• No, Jim West is not a mythicist. Thanks for this James, I would like to make a few notes if I could.(1) I would not call this book a mythicist book (certainly many of the contributors would not call themselves that–among them Jim West, Lester Grabbe, and James Crossley). The book is indeed fair and openly agnostic about the question as a whole.(2) The book by no means suggests that there is no middle ground. However, the information on the book only means to suggest that there are many scholars who do feel that way about Jesus. The aforementioned James Crossley, for example, is one of those scholars who does not fit into the conservative or mythicist camps. (3) The intent of this book is to reopen the question in academia with a new twist; it does not seek to evince that Jesus never existed, nor does it posit that he did. Its sole purpose is to raise the question, in our own generation, and pose it to the many skilled and brilliant scholars in the Academe.

  • Seems to me that we would want to leave questions like this to people with degrees in history.Cheers! RichGriese.NET

  • Tom, thanks for the clarification. I hope that someone will send me a review copy so that I can review it (hint hint wink wink nudge nudge…)Rich, you are right to point out that mythicists are all connected in some way with theology and fields other than history. But let's not hold that against them, shall we? 🙂

  • Richard Carrier has all his degrees in Classics, Classical Science, and ancient history James. 😉 And, by the by, I plan on getting my BA in Classics as well. =P (PhD…not sure what program I am entering into yet)As for a review copy, I'll see what I can do.

  • I presume you could tell, Tom, that I was ribbing Rich a bit. Richard Carrier is indeed a bright shining exception. And it is a great loss to the internet that his podcast on 'arguments mythicists ought not to use' seems to have vanished.But it remains noteworthy that most of those interested in Jesus, whether on the mythicist or the historicist side, tend to get there by way of theology. And just for the sake of fair and balanced reporting, presumably someone like Michael Grant can be said to provide a genuine historian's perspective that reaches a historicist conclusion. So it isn't like there's only one historian who has looked at the issue and he was a mythicist.But my point was merely simply to give Rich some much-deserved teasing. 🙂

  • Indeed! You are quite correct James! On all accounts. =D

  • Err…you know what I mean. I need to stop posting when I am this tired! I will never learn.

  • Stephen

    Dr. McGrath,though it won't be a boon to the internet, if you were wanting to listen to that interview with Carrier I could send a copy of the file to you.

  • Anonymous

    Degrees are pretty general affairs where I come from. My first degree was in history, classics, psychology, sociology, music and world religions…steph

  • Stephen, thank you! I'd be delighted to have a copy, even if only for my own personal enjoyment.Steph, you are of course correct, and depending on what one is focusing on, someone who studies religion or classics might take courses in historical methodology. And I don't think anyone majoring in either of those areas could bypass such training completely.

  • In Europe traditionally New Testament scholars study classics. At Nottingham Richard Bell even has a second phd in Nuclear Physics (funny – he should be doing the synoptic problem as the Klopp himself says, it's like the nuclear physics of biblical studies). My own interests are quite broad I think yet every discipline depends on the rest. In fact my main interest is history and as such I covered historical methodology in psychology, sociology, music, classics and world religions too. My world religions teachers have all been great generalists – don't think one was ever even remotely religious. I did have an HOD who was an obligatory Jew once, that's all.oh and 'cheers' as they say… is that customary now?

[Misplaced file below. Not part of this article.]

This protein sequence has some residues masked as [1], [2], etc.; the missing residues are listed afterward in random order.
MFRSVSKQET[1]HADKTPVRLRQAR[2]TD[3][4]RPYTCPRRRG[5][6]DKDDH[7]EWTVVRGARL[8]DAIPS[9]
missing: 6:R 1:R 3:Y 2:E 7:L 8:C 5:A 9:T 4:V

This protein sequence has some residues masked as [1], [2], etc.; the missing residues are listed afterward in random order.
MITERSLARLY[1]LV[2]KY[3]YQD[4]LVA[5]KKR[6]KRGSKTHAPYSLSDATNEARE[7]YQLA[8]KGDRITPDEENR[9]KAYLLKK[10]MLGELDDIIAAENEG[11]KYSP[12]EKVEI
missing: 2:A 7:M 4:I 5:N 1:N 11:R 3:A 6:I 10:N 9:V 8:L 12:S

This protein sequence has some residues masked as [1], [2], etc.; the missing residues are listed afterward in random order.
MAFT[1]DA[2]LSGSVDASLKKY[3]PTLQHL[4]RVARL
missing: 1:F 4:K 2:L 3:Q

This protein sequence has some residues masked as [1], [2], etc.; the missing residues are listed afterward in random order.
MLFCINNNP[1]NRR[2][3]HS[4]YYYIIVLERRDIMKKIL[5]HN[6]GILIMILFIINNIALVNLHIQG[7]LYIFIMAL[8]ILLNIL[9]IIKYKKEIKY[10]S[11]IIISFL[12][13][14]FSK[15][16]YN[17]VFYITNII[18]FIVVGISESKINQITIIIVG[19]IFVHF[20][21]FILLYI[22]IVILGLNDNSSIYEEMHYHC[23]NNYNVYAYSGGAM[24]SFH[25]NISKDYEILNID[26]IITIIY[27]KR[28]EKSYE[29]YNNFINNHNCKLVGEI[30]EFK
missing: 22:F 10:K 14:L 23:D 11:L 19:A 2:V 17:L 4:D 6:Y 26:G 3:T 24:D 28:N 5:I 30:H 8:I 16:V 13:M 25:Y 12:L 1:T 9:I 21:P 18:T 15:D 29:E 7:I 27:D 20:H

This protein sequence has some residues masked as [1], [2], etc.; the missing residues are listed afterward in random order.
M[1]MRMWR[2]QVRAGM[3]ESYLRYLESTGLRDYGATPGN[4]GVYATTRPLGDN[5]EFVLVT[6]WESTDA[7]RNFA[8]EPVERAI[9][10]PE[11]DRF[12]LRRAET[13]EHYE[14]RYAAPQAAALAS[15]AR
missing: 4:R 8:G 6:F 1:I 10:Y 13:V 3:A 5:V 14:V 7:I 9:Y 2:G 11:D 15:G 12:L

• oh and of course historical methodology in the history department too…

  • "Cheers" is something Rich puts at the end of posts regardless whether what precedes it, whether it be a friendly remark or an unsubstantiated accusation. It certainly isn't customary to use it in that way. 🙂

  • Stephen

    I am away from my computer at the moment; when I return home (Monday or Tuesday) I'll send you the interview.

  • I didn't notice you say this before James "most of those interested in Jesus, whether on the mythicist or the historicist side, tend to get there by way of theology."That's really funny james because I have never ever studied "theology". I did do world religions and history of religions among so many other things but never theology. And I know alot of people in the discipline of world religions who are interested and work in early christianity, who have never studied "theology" either. I think it might be more a phenomenon in America.

  • Steph, you may be right – although since there are a whole lot of people in the US, I suppose I might be right too. :-)But it certainly seems to me to be the case that, while there is one clear exception at present, mythicists who claim to be concerned about historical methodology and the baneful influence of theology have among their ranks several people with degrees in theology, and next to none with degrees in history. And that was the main reason I brought it up.

  • Then again many historians tend to favor Hegel–Hegel isn't a favorite of theologians. 😉 The argument, though, is that in antiquity, history was far less important–in many cases not important at all–than theology, spirituality, and narrative. Historical methodology doesn't really take that into account because its focus is on something other than theology and the narrative, and more of discovering the historical core–if any–upon which it (sometimes wrongly) assumes the narrative (any narrative) was based. This is the argument I see most often and the one I find most reasonable, in any event.

  • Anonymous

    I have to wonder about the scholarly worth of a book co-edited by and contributed to by someone who plans to get his BA one day. Er, yup. I don't think this one will be on my Amazon wishlist any time soon …

  • ralfellis

    Beware, Tom Verenna likes to pretend he is a scholar, but in reality he does not have a qualification to his name. And this lack of scholarship is reflected in his work.

    Tom Verenna biography:

    • And what are your qualifications, exactly? Are you the author of that self-published pseudoscholarly bit of nonsense claiming that Jesus was the king of Edessa?